It starts with a letter from Elena which is mostly making sure that Arthur and Uther both understand that it was also her choice not to wed and she hopes that their families can still be good allies. There are a couple lines thanking Merlin and Gaius especially for the tonic which helped her feel much better than she had in years, and Arthur passes them on to Gaius and Merlin, who smiles just a little.
Or no. Maybe it starts with Merlin telling Arthur that it's probably a bad idea to go into that bar and have a tankard of mead with the locals. Maybe it begins when Gwaine asks for the jug and Merlin hands it over, their fingers brushing for a moment.
Do the beginnings actually matter, in the end? When you tell a story enough times, it smooths out into something that rolls off the tongue, with places for appropriate hand gestures and pauses for laughter. So let's try this again.
Once upon a time, in a place called Camelot, there was a boy named Merlin who was servant to the Prince Arthur. He was as magic as the sky is blue, but Arthur's father—King Uther—was not very keen on magic and had thus banned it because he felt that it corrupted the heart and was only a force for evil. Merlin did not find this to be true, but it was of little consequence what he thought, as he was just a servant.
Many miles away, in a place called Gawant, there was a somewhat clumsy and undignified Princess named Elena. The Sidhe had turned her into a Changeling when she was but a babe, and she now carried a Sidhe inside her, ready to posses her once the day she married Prince Arthur came. She did not know of any of that, however, and merely thought her unladylike behavior was due to her being different.
And at yet another location, there was a vagabond named Gwaine. He harbored a dislike of nobility in his heart, for they were the cause of much suffering in his life, even though he was noble himself. People often grew tired of Gwaine, and he moved restlessly as if he were searching for a place to call home.
I tell you of these three people, as different as they must sound, because they shared a bond quite unlike anything that has ever been recorded in Camelot's history, although no one says much of it at all. It is one thing for Prince Arthur to marry the Lady Guinevere, although that is tale enough in it's own right, and still another for a Princess, a Knight, and a servant to cross paths and fall into each other. I cannot tell you precisely where the tale starts or where it ends, but I can tell you of the fateful day when they all came together in Camelot once Prince Arthur had been firmly ensconced on the throne with Lady Guinevere at his side.
It was a celebration, you see, of the King and Queen's first child. Merlin was there because he was always by Arthur's side, even now that the danger was further and not so clear. Gwaine was there because all the Knights of Camelot were there. Elena was there because now that there was peace across the land, she and Guinevere had become good friends and she would not have missed such an occasion for the world. There was much laughter and drink and merriment on this day, of course, but the part that is important to our story is when Gwaine and Elena met.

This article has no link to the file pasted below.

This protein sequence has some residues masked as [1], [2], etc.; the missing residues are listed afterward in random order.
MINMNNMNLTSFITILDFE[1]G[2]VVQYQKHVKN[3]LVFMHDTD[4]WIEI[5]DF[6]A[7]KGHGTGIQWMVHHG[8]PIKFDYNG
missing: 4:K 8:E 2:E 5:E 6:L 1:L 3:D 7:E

You see, it wasn't uncommon for knights to never see the visiting guests of Camelot. They were sometimes away and sometimes training or guarding things. So, as it happened, this was the first time Gwaine and Elena had met, though he had heard much about her from Merlin and Guinevere alike. Gwaine was quite taken with the Princess Elena, and he wooed her with great enthusiasm. Well, to begin with he merely stared at her and sighed wistfully. It was Merlin who touched their foreheads together and told him that this was a new Camelot and perhaps it would allow for someone lower than a Prince to court a Princess.
Luckily for everyone, the Lady Elena seemed very charmed with Gwaine. Merlin was very happy for the two of them, although he seemed a little saddened by the whole affair too. You see, Merlin and Gwaine were quite close prior to Gwaine's wooing of Elena, and Merlin knew when he told Gwaine to go for it that it meant giving up what he and Gwaine had. The Lady Elena, however, was not the bumbling and somewhat cloud-headed girl that she had been when the Sidhe had inhabited her.
She saw the way that Gwaine looked at Merlin and she knew that it was not mere friendship between the two boys. Before she and Gwaine were to be wed, she pulled Merlin aside and smiled at him. Merlin, who was quite confused, asked the Lady Elena what she wished to speak to him about. Elena said that she knew that Merlin and Gwaine had a particular relationship and that she would not be adverse to it continuing once she and Gwaine were wed.
Merlin, who was not necessarily known for being the most articulate at the best of times, stumbled his way through his words until Elena gave a laugh and curved her fingers around Merlin's face, stilling him.
"Do not worry," Elena said, "It will be no hardship to me, and there isn't anything wrong with love."
It is said that it took Merlin some time to be won over, but that eventually he saw that there was no lie in Elena's heart when she said such a thing and accepted her offers. Eventually, they say, Merlin even grew to love Elena with a strong fierceness too, and that they stayed as happy as could be for the rest of their days.
There were fights, of course, but that isn't the point of the story. The point is that there is more than enough space in a heart to love two people if, like them, you are willing to work for it.